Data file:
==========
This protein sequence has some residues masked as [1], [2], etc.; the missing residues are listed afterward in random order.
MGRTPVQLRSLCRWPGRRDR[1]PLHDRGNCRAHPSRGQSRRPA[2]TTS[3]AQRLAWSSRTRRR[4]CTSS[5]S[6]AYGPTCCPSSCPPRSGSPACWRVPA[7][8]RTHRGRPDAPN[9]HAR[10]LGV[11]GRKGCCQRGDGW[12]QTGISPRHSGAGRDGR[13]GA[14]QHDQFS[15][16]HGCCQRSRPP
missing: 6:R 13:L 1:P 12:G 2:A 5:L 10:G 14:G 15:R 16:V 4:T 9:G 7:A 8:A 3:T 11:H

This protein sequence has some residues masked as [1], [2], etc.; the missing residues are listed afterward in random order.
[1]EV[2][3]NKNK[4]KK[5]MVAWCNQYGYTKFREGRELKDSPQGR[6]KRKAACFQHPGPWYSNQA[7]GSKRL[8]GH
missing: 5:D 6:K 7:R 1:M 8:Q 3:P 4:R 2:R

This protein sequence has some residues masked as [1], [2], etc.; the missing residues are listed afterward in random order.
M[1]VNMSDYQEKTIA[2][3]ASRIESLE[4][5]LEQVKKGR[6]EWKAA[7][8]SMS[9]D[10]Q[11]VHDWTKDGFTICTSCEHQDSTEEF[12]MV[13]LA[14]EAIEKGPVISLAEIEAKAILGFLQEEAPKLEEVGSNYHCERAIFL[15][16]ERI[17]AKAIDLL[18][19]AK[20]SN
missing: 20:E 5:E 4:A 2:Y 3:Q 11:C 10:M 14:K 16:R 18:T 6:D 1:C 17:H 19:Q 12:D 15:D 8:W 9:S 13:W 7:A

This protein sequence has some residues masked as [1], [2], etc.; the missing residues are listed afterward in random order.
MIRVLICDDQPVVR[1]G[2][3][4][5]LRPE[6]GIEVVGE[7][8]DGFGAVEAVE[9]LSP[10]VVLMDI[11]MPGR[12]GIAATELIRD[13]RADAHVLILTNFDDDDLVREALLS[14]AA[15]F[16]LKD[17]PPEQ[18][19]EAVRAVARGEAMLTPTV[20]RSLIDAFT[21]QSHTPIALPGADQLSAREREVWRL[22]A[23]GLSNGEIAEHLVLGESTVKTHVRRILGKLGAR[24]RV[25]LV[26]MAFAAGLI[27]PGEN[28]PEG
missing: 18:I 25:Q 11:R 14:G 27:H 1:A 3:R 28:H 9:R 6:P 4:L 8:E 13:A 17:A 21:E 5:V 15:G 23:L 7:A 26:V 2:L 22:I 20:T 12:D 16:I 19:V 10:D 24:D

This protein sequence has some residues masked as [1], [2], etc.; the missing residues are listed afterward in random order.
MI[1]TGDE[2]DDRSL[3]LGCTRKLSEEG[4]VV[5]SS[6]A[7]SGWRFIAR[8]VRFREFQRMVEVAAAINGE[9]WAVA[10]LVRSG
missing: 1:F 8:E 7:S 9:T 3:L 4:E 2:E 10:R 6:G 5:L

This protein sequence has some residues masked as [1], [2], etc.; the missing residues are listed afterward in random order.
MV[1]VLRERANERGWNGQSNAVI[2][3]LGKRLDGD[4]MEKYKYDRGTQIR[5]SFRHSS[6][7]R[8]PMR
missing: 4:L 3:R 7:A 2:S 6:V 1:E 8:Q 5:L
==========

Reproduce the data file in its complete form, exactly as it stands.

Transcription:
This protein sequence has some residues masked as [1], [2], etc.; the missing residues are listed afterward in random order.
MGRTPVQLRSLCRWPGRRDR[1]PLHDRGNCRAHPSRGQSRRPA[2]TTS[3]AQRLAWSSRTRRR[4]CTSS[5]S[6]AYGPTCCPSSCPPRSGSPACWRVPA[7][8]RTHRGRPDAPN[9]HAR[10]LGV[11]GRKGCCQRGDGW[12]QTGISPRHSGAGRDGR[13]GA[14]QHDQFS[15][16]HGCCQRSRPP
missing: 6:R 13:L 1:P 12:G 2:A 5:L 10:G 14:G 15:R 16:V 4:T 9:G 7:A 8:A 3:T 11:H

This protein sequence has some residues masked as [1], [2], etc.; the missing residues are listed afterward in random order.
[1]EV[2][3]NKNK[4]KK[5]MVAWCNQYGYTKFREGRELKDSPQGR[6]KRKAACFQHPGPWYSNQA[7]GSKRL[8]GH
missing: 5:D 6:K 7:R 1:M 8:Q 3:P 4:R 2:R

This protein sequence has some residues masked as [1], [2], etc.; the missing residues are listed afterward in random order.
M[1]VNMSDYQEKTIA[2][3]ASRIESLE[4][5]LEQVKKGR[6]EWKAA[7][8]SMS[9]D[10]Q[11]VHDWTKDGFTICTSCEHQDSTEEF[12]MV[13]LA[14]EAIEKGPVISLAEIEAKAILGFLQEEAPKLEEVGSNYHCERAIFL[15][16]ERI[17]AKAIDLL[18][19]AK[20]SN
missing: 20:E 5:E 4:A 2:Y 3:Q 11:C 10:M 14:K 16:R 18:T 6:D 1:C 17:H 19:Q 12:D 15:D 8:W 9:S 13:W 7:A

This protein sequence has some residues masked as [1], [2], etc.; the missing residues are listed afterward in random order.
MIRVLICDDQPVVR[1]G[2][3][4][5]LRPE[6]GIEVVGE[7][8]DGFGAVEAVE[9]LSP[10]VVLMDI[11]MPGR[12]GIAATELIRD[13]RADAHVLILTNFDDDDLVREALLS[14]AA[15]F[16]LKD[17]PPEQ[18][19]EAVRAVARGEAMLTPTV[20]RSLIDAFT[21]QSHTPIALPGADQLSAREREVWRL[22]A[23]GLSNGEIAEHLVLGESTVKTHVRRILGKLGAR[24]RV[25]LV[26]MAFAAGLI[27]PGEN[28]PEG
missing: 18:I 25:Q 11:R 14:G 27:H 1:A 3:R 28:H 9:R 6:P 4:L 8:E 13:A 17:A 21:E 5:V 15:G 23:L 7:A 26:V 2:L 22:I 20:T 12:D 16:I 19:V 10:D 24:D

This protein sequence has some residues masked as [1], [2], etc.; the missing residues are listed afterward in random order.
MI[1]TGDE[2]DDRSL[3]LGCTRKLSEEG[4]VV[5]SS[6]A[7]SGWRFIAR[8]VRFREFQRMVEVAAAINGE[9]WAVA[10]LVRSG
missing: 1:F 8:E 7:S 9:T 3:L 4:E 2:E 10:R 6:G 5:L

This protein sequence has some residues masked as [1], [2], etc.; the missing residues are listed afterward in random order.
MV[1]VLRERANERGWNGQSNAVI[2][3]LGKRLDGD[4]MEKYKYDRGTQIR[5]SFRHSS[6][7]R[8]PMR
missing: 4:L 3:R 7:A 2:S 6:V 1:E 8:Q 5:L